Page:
This artilce also appeared in the 2017, volume 3 issue of ARI's Autism Research Review International newsletter.
Both a modified Atkins diet and a gluten-free, casein-free diet appear to be valuable interventions for young children with autism spectrum disorders (ASD), a new study by researchers in Egypt concludes.
In the six-month study, Omnia El-Rashidy and colleagues divided 45 children between 3 and 8 years of age, all diagnosed with ASD, into three groups:
- One third of the children ate the modified Atkins diet (MAD), a less restrictive version of the ketogenic diet (which is high in fat, contains moderate protein, and drastically reduces carbohydrate intake). On this diet, the children obtained approximately 60% of their calories from fat sources, 30% from proteins, and 10% from carbohydrates.
- One third of the children ate a gluten-free, casein-free (GFCF) diet.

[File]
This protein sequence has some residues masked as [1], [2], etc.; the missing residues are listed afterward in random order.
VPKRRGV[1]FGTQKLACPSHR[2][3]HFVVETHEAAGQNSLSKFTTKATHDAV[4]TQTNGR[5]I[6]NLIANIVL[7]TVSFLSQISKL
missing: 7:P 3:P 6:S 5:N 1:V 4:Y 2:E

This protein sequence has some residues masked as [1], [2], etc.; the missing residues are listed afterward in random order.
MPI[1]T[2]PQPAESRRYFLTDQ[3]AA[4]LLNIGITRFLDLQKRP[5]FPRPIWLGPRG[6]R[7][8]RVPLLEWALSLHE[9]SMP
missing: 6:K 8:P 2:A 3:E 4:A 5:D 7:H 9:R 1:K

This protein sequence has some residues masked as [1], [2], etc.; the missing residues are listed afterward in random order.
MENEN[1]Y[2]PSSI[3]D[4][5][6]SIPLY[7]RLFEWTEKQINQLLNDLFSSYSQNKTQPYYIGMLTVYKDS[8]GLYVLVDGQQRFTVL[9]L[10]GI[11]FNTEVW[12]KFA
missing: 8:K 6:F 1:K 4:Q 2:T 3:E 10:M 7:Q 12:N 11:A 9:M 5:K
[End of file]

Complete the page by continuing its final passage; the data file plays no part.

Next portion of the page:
- One third of the children—the control group—ate a basic balanced diet.
Five children in the MAD group dropped out of the study before completion. The remaining children in this group exhibited Ketogenic, GFCF diets appear to benefit children with ASD significant improvement on the Childhood Autism Rating Scale (CARS) and the speech, social, and cognitive parameters of the Autism Treatment Evaluation Checklist (ATEC).
No children in the gluten-free, casein-free GFCF) diet group dropped out. This group also improved their scores on the CARS, and on ATEC subscores of speech/language/ communication and behavior.
Overall, the children in the MAD group improved more than those in the GFCF group, exhibiting a higher percentage of positive changes. Children in the control group exhibited no significant changes.
The researchers’ findings are consistent with a growing body of research indicating that both ketogenic-style and GFCF diets can benefit many children with autism. However, El-Rashidy and colleagues note that large-scale studies are needed to confirm their results.
“Ketogenic diet versus gluten free casein free diet in autistic children: a case-control study,” Omnia El-Rashidy, Farida El-Baz, Yasmin ElGendy, Randa Khalaf, Dina Reda, and Khaled Saad, Metabolic Brain Disease, August 14, 2017 (online). Address: Khaled Saad, [email protected] yahoo.com.